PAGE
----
October 22, 2008

Volunteering - October 17

williams grove The entrance to Williams Grove. In season, you can buy fruit here on Saturdays.

Last week was a little unusual because instead of working at the fruit pavilion I headed down to the Redlands. I spent the day gathering information for an article about tropical fruit I plan to publish at Miami Beach 411 and came home with an additional bounty of material for this blog, which I will share in the coming weeks.

I spent the first part of the day at Fairchild's agricultural station, Williams Grove -- 20 acres donated by Frank Williams in 2002. About 80% of the grove is commercial and consists of the avocado trees originally planted there by Williams; the remaining percent forms part of Fairchild's living genetic collection, which features mango, mamey americana, jackfruit, canistel, spanish lime, caimito, mamey sapote and avocado. None of these trees are domesticated but rather grew from specimens brought over from other countries in collecting expeditions. The work involved in bringing those specimens to the states is another post in itself!

Noris Ledesma, Curator of Tropical Fruit, gave me a tour of the house and the property, taught me how to graft a tree and gave me a grafted mamey sapote plant to take home. I could really tell how much love and care has gone into the development of this property, much of it done with the help of volunteers.

I also spent time with Senior Curator of Tropical Fruit, Dr. Richard Campbell talking about his background as well as his family's -- he's a second generation Redlands agricultural expert. He also covered the process of running the farm and growing trees. The scientific research done in the fruit program as well as the day-to-day work in maintaining a thriving collection is truly impressive. It takes more than book learning to truly and deeply understand these trees and Richard's passion for the work is readily apparent.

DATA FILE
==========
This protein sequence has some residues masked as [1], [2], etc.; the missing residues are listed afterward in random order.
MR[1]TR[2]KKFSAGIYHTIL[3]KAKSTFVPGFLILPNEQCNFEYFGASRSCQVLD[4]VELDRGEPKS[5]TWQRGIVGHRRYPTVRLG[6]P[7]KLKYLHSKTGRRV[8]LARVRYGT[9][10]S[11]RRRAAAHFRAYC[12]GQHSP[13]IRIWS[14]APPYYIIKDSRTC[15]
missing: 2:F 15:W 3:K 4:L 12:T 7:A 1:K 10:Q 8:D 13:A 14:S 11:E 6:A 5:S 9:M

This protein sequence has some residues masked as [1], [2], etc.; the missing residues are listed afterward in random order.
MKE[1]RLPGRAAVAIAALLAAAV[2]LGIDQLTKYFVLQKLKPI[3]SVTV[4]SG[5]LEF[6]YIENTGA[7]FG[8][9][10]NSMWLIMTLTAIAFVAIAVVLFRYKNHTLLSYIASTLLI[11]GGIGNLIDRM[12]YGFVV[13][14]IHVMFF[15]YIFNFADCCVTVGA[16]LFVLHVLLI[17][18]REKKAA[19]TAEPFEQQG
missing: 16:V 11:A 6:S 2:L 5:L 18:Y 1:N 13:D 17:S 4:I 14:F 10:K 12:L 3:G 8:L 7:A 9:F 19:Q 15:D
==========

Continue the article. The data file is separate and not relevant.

Both Noris and Richard were very welcoming and eager to share. The pair of geese on the farm, however, were not so warm. Every time I walked by, they tried to peck at my feet in unrelenting attack!

Talk about homeland security, this feathery patrol would have nothing to do with me!

The second part of the day I spent at the Fruit and Spice Park with Director Chris Rollins, who gave me a tour. The number and variety of plants there is dizzying! The park is undergoing some expansion now. They're digging a large lake that will feature a waterfall and aquatic plants.

Overall, I left the Redlands with a greater appreciation not only for tropical plants but also for the rich agricultural history right in our own backyard. I definitely plan to spend more time there in the future. It's such a refreshing respite from the city and getting there by way of historic Old Cutler Road makes it even better. Stay tuned for more detailed posts about what this city girl learned in the Redlands that day!

On a side note, Fairchild asked to feature me as volunteer in the next edition of their gorgeous publication, Tropical Garden Magazine. I was very flattered, not to mention honored! I'm not sure when the next edition comes out, but you can browse past editions online here.

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